|born on||14 November 1927 at 16:37 (= 4:37 PM )|
|Place||Normal IL, USA, 40n31, 88w59|
|Timezone||CST h6w (is standard time)|
|Astrology data||21°34' 06°27 Asc. 22°08'|
American actor, nominated for three successive Emmy’s, and winner of a Golden Globe in 1973.
McLean grew up in quiet surroundings with his sister, Ann Whitney, now an actress, his dad E. M. Stevenson, a doctor who made house calls until the year before he died at 80 of cancer and his mom, Sara, a former nurse whose family had theatrical leanings, who died at 63 of stroke. When he was six he was a burn victim as his sweater caught fire when he leaned over a Jack-o-lantern lit with a candle. Skin grafts from his left arm to his neck were so successful he didn’t have a scar later in life. Graduating from Bloomington High School in 1946, he spent two years in the Navy, then studied speech at Northwestern University graduating with a degree in Theater Arts. A cousin of Adlai Stevenson, McLean worked on his presidential campaigns in 1952 and 1956 and formed Young Democrats for Stevenson across the country. Originally an assistant athletic director at Northwestern and a salesman for hospital supplies and insurance, he was 32 when he finally committed to acting.
He schooled himself by acting in commercials in New York City and Los Angeles, summer stock and in comedy clubs making his stage debut in "Music Man" in 1962. Writing comedy sketches, he got the attention of Tommy Smothers. He was hired as a writer for "The Glen Campbell Show," "That Was the Week That Was" and "The Smothers Brother’s Comedy Hour." He began acting in sketches he had written and played a part in "The Christian Licorice Store" in 1971, "Win, Place or Steal," 1975 and "The Cat From Outer Space" in 1978. His first big TV role was as an unassuming magazine editor on CBS’s "Doris Day Show" 1969-71. He played Lt.-Colonel Henry Blake, his most famous role, on "M*A*S*H" from 1972-75, receiving three Emmy nominations in his three years with the show and a Golden Globe Award in 1973. When personal problems made money an issue and NBC offered him $1 million and a long-term contract, he left "M*A*S*H" to star in "The McLean Stevenson Show" and several other short-lived sitcoms, including "Hello, Larry" in January 1979 to April 1980 and the last, "Dirty Dancing" 1988-89. An avid golfer with a ten-handicap, in 1982 Stevenson was on his way to play when he heard a news report of a young boy that had been burned. He worked to raise money for the Sherman Oaks Burn Center in the San Fernando Valley, CA from that time until his death.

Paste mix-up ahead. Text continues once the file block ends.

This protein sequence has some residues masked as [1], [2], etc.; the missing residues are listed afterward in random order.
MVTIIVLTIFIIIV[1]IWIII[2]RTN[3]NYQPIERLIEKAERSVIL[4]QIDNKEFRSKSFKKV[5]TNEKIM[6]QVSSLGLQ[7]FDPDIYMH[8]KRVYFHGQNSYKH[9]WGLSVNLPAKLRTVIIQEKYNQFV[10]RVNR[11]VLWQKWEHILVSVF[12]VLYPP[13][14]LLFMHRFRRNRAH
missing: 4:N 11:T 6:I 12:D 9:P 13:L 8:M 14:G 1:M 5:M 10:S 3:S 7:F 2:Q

Stevenson never talked about his first wife who received a settlement after he left "M*A*S*H." He met second wife Ginny Fosdick, a talent coordinator for "The Tonight Show," when Johnny Carson introduced them when Stevenson was a guest. They were married in 1/22/1982, 16:24 Beverly Hills, CA and had a daughter Lindsey born 1982. He also had a son, Jeffrey MacGregor.
Stevenson died unexpectedly 2/15/1996 of cardiac arrest in a Tarzana, CA hospital.
- spouse relationship with Stevenson, Ginny (born 22 March 1945)
- child relationship with Stevenson, Lindsay (born 22 January 1982)
- Death by Heart Attack 15 February 1996 at 12:00 noon in Los Angeles, CA (Age 68)
chart Placidus Equal_H.
- Work : Prize 1974 (Golden Globe)
- Work : New Job 1972 (TV series M*A*S*H*)
- Relationship : Marriage 22 January 1982 at 4:24 PM in Beverly Hills, CA (Ginny Fosdick)
chart Placidus Equal_H.
- Work : New Job 1962 (Started acting career in summer stock)
Victoria Shaw quotes his wife, from him, B.C.
- Vocation : Entertainment : Actor/ Actress
- Notable : Awards : Vocational award (Golden Globe, three Emmy nominations)
- Vocation : Entertainment : TV series/ Soap star (M*A*S*H*)
- Family : Relationship : Number of Marriages (Four)
- Notable : Book Collection : Occult/ Misc. Collection
- Diagnoses : Body Part Problems : Heart (Terminal attack)
- Family : Parenting : Parenting late more than 40 (Age 54, had daughter)